Posterior tibial tendon dysfunction, also known as acquired flatfoot, results when the tendon at the back of the ankle is inflamed or torn. It is a progressive condition that can eventually lead to a fallen arch or flatfoot. Advanced cases, or those that do not respond to non-surgical treatments, may require surgery. There are various surgical procedures for posterior tibial tendon dysfunction, and it is common to need more than one.
Flat Foot Symptoms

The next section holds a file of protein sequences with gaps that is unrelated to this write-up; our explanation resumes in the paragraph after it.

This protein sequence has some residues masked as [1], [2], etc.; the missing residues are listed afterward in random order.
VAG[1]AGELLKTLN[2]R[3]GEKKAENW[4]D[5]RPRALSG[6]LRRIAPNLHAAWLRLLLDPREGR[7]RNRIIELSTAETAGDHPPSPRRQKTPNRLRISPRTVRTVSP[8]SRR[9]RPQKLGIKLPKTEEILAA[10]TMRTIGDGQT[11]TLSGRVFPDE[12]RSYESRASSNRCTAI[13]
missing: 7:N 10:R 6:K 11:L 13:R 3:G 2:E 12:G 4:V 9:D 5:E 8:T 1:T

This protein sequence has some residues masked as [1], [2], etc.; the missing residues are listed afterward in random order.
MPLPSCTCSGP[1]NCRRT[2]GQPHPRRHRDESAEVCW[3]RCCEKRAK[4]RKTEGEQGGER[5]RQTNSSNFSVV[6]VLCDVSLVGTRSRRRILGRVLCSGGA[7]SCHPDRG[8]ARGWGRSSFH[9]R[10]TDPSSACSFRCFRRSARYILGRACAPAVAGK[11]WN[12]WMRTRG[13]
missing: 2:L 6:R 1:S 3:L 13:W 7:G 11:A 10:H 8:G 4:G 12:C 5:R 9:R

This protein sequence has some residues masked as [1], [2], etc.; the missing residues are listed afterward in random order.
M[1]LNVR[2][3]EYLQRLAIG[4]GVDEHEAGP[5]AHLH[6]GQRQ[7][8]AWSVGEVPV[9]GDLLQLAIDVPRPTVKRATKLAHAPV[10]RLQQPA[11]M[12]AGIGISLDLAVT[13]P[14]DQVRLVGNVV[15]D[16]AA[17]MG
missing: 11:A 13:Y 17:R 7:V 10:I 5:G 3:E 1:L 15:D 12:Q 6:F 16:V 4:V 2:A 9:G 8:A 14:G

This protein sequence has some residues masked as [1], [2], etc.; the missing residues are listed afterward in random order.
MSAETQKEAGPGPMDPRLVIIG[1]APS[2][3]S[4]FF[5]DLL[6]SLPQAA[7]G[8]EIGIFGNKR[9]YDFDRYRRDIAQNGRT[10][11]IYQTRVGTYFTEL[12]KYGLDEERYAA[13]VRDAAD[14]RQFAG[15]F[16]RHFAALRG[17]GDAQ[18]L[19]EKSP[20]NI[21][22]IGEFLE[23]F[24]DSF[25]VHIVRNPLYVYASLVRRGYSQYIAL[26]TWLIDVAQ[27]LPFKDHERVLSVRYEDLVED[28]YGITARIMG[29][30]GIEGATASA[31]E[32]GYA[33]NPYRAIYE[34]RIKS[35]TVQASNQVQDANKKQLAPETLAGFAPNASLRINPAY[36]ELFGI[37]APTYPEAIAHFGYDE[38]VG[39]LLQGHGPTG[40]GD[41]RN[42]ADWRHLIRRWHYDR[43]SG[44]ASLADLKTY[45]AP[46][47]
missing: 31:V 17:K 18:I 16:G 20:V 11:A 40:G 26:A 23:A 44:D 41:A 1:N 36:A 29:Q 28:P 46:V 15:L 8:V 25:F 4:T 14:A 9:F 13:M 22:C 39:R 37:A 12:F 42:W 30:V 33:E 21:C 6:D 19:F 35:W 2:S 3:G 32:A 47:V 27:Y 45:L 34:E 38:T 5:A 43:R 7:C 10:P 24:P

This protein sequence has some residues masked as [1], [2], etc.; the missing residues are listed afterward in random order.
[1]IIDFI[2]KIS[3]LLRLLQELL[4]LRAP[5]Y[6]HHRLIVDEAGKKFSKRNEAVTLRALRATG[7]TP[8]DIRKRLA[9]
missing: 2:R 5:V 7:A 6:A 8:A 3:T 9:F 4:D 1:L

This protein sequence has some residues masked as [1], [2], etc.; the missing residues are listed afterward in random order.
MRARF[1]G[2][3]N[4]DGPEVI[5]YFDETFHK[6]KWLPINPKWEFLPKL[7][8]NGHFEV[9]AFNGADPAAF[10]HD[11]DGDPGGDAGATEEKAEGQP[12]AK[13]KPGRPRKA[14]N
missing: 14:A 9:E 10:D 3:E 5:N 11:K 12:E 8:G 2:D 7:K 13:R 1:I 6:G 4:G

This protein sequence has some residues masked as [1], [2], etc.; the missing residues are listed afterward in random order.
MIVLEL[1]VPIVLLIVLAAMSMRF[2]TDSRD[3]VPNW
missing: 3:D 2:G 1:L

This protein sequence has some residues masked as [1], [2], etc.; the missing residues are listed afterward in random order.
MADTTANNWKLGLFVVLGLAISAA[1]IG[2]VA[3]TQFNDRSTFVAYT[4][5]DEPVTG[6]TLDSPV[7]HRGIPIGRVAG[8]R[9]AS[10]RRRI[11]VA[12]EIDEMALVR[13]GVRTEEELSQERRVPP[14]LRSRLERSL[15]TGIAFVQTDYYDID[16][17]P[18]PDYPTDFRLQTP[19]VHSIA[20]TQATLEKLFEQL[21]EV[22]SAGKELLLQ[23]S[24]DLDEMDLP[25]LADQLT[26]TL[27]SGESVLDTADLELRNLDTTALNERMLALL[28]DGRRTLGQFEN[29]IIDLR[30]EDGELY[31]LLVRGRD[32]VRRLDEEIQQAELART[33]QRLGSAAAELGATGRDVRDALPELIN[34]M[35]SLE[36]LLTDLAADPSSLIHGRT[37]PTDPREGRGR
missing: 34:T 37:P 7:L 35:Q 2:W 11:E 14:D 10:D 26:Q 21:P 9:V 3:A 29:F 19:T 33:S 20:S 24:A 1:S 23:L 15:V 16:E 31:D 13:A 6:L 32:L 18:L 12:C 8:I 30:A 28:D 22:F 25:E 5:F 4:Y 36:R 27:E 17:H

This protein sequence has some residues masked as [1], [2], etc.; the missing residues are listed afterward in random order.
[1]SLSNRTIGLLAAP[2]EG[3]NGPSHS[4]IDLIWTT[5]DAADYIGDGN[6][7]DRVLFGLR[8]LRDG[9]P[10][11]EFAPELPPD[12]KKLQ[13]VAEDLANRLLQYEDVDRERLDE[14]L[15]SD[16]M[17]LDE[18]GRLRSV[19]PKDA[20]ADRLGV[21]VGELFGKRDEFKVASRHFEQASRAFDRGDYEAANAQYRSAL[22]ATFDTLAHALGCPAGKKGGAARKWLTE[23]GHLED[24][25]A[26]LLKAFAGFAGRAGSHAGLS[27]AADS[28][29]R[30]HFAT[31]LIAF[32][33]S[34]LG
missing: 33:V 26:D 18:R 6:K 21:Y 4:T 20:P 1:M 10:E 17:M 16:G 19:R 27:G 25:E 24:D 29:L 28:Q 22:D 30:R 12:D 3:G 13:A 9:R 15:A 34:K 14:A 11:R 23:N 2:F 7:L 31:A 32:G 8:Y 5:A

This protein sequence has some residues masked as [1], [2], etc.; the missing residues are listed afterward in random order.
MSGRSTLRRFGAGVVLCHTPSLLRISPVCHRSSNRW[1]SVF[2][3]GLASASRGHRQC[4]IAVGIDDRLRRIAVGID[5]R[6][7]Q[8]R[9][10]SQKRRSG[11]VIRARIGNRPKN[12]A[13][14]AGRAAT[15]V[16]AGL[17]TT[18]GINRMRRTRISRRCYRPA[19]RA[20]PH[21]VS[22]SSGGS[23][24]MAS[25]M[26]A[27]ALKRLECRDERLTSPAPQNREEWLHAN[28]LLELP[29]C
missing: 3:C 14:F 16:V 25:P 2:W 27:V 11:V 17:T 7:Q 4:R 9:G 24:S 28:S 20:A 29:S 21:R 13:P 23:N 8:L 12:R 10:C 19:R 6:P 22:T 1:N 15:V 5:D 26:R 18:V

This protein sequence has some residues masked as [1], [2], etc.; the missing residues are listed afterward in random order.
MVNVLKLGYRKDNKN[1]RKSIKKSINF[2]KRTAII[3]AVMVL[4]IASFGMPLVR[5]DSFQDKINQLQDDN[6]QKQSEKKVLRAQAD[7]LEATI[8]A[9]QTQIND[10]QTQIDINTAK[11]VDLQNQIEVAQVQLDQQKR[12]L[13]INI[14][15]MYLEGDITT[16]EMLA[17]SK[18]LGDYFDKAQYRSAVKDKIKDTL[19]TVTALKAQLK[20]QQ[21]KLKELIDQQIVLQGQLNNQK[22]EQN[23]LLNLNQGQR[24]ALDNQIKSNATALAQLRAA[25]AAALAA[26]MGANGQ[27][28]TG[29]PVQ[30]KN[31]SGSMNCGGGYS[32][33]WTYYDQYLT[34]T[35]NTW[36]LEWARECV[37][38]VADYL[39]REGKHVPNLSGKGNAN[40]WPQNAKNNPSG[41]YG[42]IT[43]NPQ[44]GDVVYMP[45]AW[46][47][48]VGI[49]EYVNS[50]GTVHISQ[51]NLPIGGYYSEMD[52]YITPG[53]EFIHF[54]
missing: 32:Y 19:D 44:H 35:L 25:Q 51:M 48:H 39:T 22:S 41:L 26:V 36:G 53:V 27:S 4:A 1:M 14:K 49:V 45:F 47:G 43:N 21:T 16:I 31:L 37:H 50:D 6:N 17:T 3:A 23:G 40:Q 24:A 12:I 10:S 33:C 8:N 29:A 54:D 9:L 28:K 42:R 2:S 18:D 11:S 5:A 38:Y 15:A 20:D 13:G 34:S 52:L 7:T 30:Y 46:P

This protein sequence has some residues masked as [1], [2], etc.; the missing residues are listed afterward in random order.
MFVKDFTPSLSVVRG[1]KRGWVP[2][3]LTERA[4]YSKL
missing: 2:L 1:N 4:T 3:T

Posterior tibial tendon dysfunction most frequently develops in one foot, but it can affect both feet. Symptoms are usually progressive, meaning they get worse over time. You may first notice pain, redness and swelling along the inside of your ankle and foot. As the arch in your foot flattens, you may experience pain in your outer and midfoot, weakness and the inability to stand on your toes.